US 4992988 A
An underwater acoustic control system for use in a subsurface unit receiv coded signals. A hydrophone receives the signal and enables an electronics package to supply a control pulse which could activate a switch or fire a squib. A timer is included in the package to provide a delayed turn-on of the receiver circuit for as long a period as desired.
1. An underwater control device which is responsive to acoustic signals for producing a control pulse comprising:
means for detecting said acoustic signals and producing electronic signals representative thereof;
tone decoder means for conducting said electronic signals having a frequency falling within a predetermined range;
code clock means responsive to said conducted electronic signals for producing logic setting signals;
logic network means responsive to said logic setting signals for detecting the time interval spacing of said conducted electronic signals and providing an invalid command pulse to reset said code clock means upon detecting said conducted electronic signals which do not fall into said predetermined time intervals and producing a valid command pulse upon detecting said conducted electronic signals which do fall into said predetermined time intervals
command circuit means for producing a control signal responsive to the detection of said valid command pulse; and,
delayed activating means for selectively delaying the activation of said underwater control device.
2. The device of claim 1, wherein said delayed activating means comprises:
a power supply;
an electronic timer clock connected to said power supply for accumulating clock pulses;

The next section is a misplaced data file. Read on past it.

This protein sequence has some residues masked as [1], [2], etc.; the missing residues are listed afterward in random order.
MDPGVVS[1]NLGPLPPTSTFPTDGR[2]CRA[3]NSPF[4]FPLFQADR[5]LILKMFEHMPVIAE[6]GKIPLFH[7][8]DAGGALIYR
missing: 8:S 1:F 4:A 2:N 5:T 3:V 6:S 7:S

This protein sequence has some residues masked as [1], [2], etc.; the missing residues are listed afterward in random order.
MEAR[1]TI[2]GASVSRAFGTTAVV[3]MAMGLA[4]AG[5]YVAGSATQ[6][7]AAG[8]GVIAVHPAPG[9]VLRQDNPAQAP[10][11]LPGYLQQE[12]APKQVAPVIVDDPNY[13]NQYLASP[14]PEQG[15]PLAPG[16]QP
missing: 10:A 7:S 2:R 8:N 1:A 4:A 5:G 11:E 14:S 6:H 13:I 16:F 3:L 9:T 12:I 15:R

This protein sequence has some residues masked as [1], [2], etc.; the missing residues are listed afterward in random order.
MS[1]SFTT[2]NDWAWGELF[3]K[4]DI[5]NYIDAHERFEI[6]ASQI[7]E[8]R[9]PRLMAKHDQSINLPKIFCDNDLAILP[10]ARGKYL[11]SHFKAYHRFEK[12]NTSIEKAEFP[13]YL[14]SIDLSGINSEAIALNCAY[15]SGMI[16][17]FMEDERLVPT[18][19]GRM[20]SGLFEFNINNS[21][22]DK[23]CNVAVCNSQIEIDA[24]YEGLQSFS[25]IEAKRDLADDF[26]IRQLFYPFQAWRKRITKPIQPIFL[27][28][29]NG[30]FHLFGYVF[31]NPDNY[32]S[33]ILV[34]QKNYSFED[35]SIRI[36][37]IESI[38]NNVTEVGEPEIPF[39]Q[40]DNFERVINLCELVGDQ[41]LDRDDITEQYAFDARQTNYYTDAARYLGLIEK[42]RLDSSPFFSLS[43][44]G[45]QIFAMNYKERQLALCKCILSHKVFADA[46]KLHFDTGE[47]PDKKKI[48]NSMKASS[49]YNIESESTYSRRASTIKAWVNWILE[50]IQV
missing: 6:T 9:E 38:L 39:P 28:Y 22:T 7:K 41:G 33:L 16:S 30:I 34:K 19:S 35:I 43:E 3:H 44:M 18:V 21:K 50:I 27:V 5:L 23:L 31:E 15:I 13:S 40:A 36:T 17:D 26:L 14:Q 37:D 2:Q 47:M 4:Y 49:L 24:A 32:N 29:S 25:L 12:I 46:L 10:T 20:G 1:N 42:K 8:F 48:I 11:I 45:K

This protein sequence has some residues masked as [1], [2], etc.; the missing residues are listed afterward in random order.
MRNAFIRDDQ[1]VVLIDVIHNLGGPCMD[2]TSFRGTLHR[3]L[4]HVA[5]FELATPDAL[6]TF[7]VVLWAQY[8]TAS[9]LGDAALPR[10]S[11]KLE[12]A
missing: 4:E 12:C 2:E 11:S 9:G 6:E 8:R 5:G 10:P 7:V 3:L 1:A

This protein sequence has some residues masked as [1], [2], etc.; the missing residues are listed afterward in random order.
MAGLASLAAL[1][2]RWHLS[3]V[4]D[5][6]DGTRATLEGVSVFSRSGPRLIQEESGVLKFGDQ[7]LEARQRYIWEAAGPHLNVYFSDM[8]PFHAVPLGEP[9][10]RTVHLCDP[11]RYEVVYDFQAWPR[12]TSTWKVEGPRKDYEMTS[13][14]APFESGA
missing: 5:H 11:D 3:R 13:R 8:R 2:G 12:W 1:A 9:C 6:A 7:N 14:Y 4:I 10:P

delaying arming selection means for sequentially applying power from said power supply to a series of output lines as a sequentially higher number of accumulated clock pulses are detected from said electronic timer clock.
The present invention pertains generally to acoustics and more specifically to underwater control systems.
In the sub-surface mooring of ordnance devices, such as mines, torpedo, and the like, it is desirable to control the functioning of these devices from the surface. Prior systems for underwater control have included cable linked control systems, preset timer activated control systems, and conventional acoustic control systems.
The disadvantage of the cable-linked control systems is that they require physical cables from the sub-surface mooring to a support vessel. This type of device is vulnerable to cable damage by both storms and ship motion. Also, the cost of keeping a ship on station for long periods of time would be prohibitive.
The disadvantage of the preset timer-activated control systems is a lack of flexibility in activating the device. For instance, this system might be preset to release a sub-surface mooring after one month. If the weather happens to be too stormy for a vessel to attempt the recovery, the mooring would probably be lost.